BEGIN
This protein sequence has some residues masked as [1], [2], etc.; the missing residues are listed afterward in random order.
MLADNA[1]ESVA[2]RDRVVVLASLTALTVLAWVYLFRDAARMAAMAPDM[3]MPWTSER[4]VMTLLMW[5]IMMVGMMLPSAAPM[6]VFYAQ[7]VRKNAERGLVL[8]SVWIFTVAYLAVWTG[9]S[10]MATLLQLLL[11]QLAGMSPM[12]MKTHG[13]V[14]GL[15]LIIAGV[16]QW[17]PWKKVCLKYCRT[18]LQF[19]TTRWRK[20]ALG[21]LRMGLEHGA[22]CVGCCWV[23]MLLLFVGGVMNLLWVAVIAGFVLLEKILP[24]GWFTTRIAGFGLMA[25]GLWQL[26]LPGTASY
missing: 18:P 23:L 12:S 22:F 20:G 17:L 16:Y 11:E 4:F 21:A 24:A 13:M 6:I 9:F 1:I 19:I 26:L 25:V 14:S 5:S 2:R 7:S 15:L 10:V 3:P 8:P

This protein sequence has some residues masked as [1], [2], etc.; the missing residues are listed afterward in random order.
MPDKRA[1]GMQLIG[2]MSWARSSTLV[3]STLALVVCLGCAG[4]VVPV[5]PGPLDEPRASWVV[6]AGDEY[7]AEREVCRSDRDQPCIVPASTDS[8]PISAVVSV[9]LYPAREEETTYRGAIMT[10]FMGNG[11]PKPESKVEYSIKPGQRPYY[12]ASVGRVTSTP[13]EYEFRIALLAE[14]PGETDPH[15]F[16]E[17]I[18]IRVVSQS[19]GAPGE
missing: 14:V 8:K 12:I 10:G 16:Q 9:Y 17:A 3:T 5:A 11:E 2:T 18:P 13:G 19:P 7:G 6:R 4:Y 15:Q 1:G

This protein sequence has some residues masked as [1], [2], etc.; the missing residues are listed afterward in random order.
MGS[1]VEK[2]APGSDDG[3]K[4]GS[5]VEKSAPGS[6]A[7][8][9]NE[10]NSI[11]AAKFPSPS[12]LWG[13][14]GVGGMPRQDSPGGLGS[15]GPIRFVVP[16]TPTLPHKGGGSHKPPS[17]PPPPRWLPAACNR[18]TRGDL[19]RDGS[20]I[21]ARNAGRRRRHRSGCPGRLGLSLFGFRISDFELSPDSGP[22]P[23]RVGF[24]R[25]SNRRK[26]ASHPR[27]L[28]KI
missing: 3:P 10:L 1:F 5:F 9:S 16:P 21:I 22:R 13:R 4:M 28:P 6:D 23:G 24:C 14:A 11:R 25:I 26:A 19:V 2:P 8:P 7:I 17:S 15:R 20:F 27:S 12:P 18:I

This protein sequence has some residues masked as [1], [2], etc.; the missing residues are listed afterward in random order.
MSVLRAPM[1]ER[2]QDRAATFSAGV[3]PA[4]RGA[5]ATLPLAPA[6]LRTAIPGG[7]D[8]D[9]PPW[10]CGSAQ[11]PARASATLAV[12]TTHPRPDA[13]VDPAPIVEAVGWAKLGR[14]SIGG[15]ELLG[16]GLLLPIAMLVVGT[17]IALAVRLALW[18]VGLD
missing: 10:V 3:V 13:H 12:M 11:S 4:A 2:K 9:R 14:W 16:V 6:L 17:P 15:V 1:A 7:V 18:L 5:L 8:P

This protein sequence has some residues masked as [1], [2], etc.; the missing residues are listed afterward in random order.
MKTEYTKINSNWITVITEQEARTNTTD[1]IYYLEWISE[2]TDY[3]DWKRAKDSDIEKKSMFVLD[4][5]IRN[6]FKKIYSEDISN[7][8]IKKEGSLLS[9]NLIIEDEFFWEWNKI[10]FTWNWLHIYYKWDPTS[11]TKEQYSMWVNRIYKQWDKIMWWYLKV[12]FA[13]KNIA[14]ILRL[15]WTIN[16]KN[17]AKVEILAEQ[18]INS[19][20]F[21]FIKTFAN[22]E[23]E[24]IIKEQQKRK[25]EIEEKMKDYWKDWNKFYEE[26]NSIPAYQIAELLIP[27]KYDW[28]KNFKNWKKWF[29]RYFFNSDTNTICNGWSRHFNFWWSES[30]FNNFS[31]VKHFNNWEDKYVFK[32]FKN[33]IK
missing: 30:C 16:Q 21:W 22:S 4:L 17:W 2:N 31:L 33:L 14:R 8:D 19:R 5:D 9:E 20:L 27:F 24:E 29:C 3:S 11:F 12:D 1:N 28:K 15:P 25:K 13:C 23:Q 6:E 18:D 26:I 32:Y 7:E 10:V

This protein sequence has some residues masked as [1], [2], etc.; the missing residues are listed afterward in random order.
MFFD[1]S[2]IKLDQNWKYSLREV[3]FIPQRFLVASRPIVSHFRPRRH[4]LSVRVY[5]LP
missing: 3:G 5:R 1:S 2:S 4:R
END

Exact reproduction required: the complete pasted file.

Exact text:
This protein sequence has some residues masked as [1], [2], etc.; the missing residues are listed afterward in random order.
MLADNA[1]ESVA[2]RDRVVVLASLTALTVLAWVYLFRDAARMAAMAPDM[3]MPWTSER[4]VMTLLMW[5]IMMVGMMLPSAAPM[6]VFYAQ[7]VRKNAERGLVL[8]SVWIFTVAYLAVWTG[9]S[10]MATLLQLLL[11]QLAGMSPM[12]MKTHG[13]V[14]GL[15]LIIAGV[16]QW[17]PWKKVCLKYCRT[18]LQF[19]TTRWRK[20]ALG[21]LRMGLEHGA[22]CVGCCWV[23]MLLLFVGGVMNLLWVAVIAGFVLLEKILP[24]GWFTTRIAGFGLMA[25]GLWQL[26]LPGTASY
missing: 18:P 23:L 12:S 22:F 20:G 17:L 16:Y 11:E 4:F 21:A 24:A 13:M 6:I 9:F 1:I 19:I 26:L 25:V 14:S 5:S 2:R 7:S 15:L 10:V 3:P 8:P

This protein sequence has some residues masked as [1], [2], etc.; the missing residues are listed afterward in random order.
MPDKRA[1]GMQLIG[2]MSWARSSTLV[3]STLALVVCLGCAG[4]VVPV[5]PGPLDEPRASWVV[6]AGDEY[7]AEREVCRSDRDQPCIVPASTDS[8]PISAVVSV[9]LYPAREEETTYRGAIMT[10]FMGNG[11]PKPESKVEYSIKPGQRPYY[12]ASVGRVTSTP[13]EYEFRIALLAE[14]PGETDPH[15]F[16]E[17]I[18]IRVVSQS[19]GAPGE
missing: 14:V 8:K 12:I 10:G 16:Q 9:Y 17:A 3:T 5:A 11:E 2:T 18:P 13:G 19:P 7:G 6:R 4:Y 15:Q 1:G

This protein sequence has some residues masked as [1], [2], etc.; the missing residues are listed afterward in random order.
MGS[1]VEK[2]APGSDDG[3]K[4]GS[5]VEKSAPGS[6]A[7][8][9]NE[10]NSI[11]AAKFPSPS[12]LWG[13][14]GVGGMPRQDSPGGLGS[15]GPIRFVVP[16]TPTLPHKGGGSHKPPS[17]PPPPRWLPAACNR[18]TRGDL[19]RDGS[20]I[21]ARNAGRRRRHRSGCPGRLGLSLFGFRISDFELSPDSGP[22]P[23]RVGF[24]R[25]SNRRK[26]ASHPR[27]L[28]KI
missing: 3:P 10:L 1:F 5:F 9:S 16:P 21:I 22:R 13:R 4:M 28:P 6:D 23:G 24:C 14:A 11:R 25:I 26:A 19:V 2:P 8:P 7:I 17:S 15:R 20:F 27:S 12:P 18:I

This protein sequence has some residues masked as [1], [2], etc.; the missing residues are listed afterward in random order.
MSVLRAPM[1]ER[2]QDRAATFSAGV[3]PA[4]RGA[5]ATLPLAPA[6]LRTAIPGG[7]D[8]D[9]PPW[10]CGSAQ[11]PARASATLAV[12]TTHPRPDA[13]VDPAPIVEAVGWAKLGR[14]SIGG[15]ELLG[16]GLLLPIAMLVVGT[17]IALAVRLALW[18]VGLD
missing: 10:V 3:V 13:H 12:M 11:S 4:A 2:K 9:R 14:W 16:V 6:L 17:P 15:V 1:A 7:V 18:L 5:L 8:P

This protein sequence has some residues masked as [1], [2], etc.; the missing residues are listed afterward in random order.
MKTEYTKINSNWITVITEQEARTNTTD[1]IYYLEWISE[2]TDY[3]DWKRAKDSDIEKKSMFVLD[4][5]IRN[6]FKKIYSEDISN[7][8]IKKEGSLLS[9]NLIIEDEFFWEWNKI[10]FTWNWLHIYYKWDPTS[11]TKEQYSMWVNRIYKQWDKIMWWYLKV[12]FA[13]KNIA[14]ILRL[15]WTIN[16]KN[17]AKVEILAEQ[18]INS[19][20]F[21]FIKTFAN[22]E[23]E[24]IIKEQQKRK[25]EIEEKMKDYWKDWNKFYEE[26]NSIPAYQIAELLIP[27]KYDW[28]KNFKNWKKWF[29]RYFFNSDTNTICNGWSRHFNFWWSES[30]FNNFS[31]VKHFNNWEDKYVFK[32]FKN[33]IK
missing: 30:C 16:Q 21:W 22:S 4:L 17:W 2:N 31:L 33:L 14:R 8:D 19:R 5:D 9:E 20:L 27:F 24:E 29:C 3:S 11:F 12:D 1:N 28:K 15:P 25:K 13:C 23:Q 6:E 18:D 26:I 32:Y 7:E 10:V

This protein sequence has some residues masked as [1], [2], etc.; the missing residues are listed afterward in random order.
MFFD[1]S[2]IKLDQNWKYSLREV[3]FIPQRFLVASRPIVSHFRPRRH[4]LSVRVY[5]LP
missing: 3:G 5:R 1:S 2:S 4:R